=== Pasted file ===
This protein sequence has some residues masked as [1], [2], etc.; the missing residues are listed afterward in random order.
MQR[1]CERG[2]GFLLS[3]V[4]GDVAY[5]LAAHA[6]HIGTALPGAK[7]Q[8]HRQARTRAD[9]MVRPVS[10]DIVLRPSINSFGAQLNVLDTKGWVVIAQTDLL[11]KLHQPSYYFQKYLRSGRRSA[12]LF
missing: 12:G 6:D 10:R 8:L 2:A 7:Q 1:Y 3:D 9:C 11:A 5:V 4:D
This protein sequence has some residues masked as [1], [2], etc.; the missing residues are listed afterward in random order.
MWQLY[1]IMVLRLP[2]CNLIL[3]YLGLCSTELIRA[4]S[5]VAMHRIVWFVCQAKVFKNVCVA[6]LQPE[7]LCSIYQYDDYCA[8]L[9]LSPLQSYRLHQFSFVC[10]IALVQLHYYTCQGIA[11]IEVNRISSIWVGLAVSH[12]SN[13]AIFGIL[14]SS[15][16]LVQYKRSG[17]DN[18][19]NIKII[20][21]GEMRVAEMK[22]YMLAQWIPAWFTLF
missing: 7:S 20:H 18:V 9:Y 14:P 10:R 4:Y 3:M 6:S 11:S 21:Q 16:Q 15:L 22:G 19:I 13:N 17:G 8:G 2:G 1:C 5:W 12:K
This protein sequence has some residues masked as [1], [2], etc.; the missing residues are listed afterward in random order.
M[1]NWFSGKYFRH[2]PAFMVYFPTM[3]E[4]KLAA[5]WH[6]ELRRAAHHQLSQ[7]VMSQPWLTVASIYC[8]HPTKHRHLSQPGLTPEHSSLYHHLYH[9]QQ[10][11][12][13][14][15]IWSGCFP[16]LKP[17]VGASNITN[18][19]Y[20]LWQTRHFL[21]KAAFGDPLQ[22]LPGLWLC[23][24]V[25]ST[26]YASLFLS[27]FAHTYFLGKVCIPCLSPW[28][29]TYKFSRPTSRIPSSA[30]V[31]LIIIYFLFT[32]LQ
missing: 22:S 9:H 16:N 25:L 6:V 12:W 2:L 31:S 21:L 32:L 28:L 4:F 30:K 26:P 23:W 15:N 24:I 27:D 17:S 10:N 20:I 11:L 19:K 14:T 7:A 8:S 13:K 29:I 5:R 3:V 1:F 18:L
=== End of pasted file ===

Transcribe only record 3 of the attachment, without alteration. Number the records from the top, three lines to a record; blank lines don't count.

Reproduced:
This protein sequence has some residues masked as [1], [2], etc.; the missing residues are listed afterward in random order.
M[1]NWFSGKYFRH[2]PAFMVYFPTM[3]E[4]KLAA[5]WH[6]ELRRAAHHQLSQ[7]VMSQPWLTVASIYC[8]HPTKHRHLSQPGLTPEHSSLYHHLYH[9]QQ[10][11][12][13][14][15]IWSGCFP[16]LKP[17]VGASNITN[18][19]Y[20]LWQTRHFL[21]KAAFGDPLQ[22]LPGLWLC[23][24]V[25]ST[26]YASLFLS[27]FAHTYFLGKVCIPCLSPW[28][29]TYKFSRPTSRIPSSA[30]V[31]LIIIYFLFT[32]LQ
missing: 22:S 9:H 16:N 25:L 6:V 12:W 2:L 31:S 21:L 32:L 28:L 4:F 30:K 26:P 23:W 15:N 24:I 27:D 17:S 10:N 20:I 11:L 19:K 14:T 7:A 8:S 13:K 29:I 5:R 3:V 1:F 18:L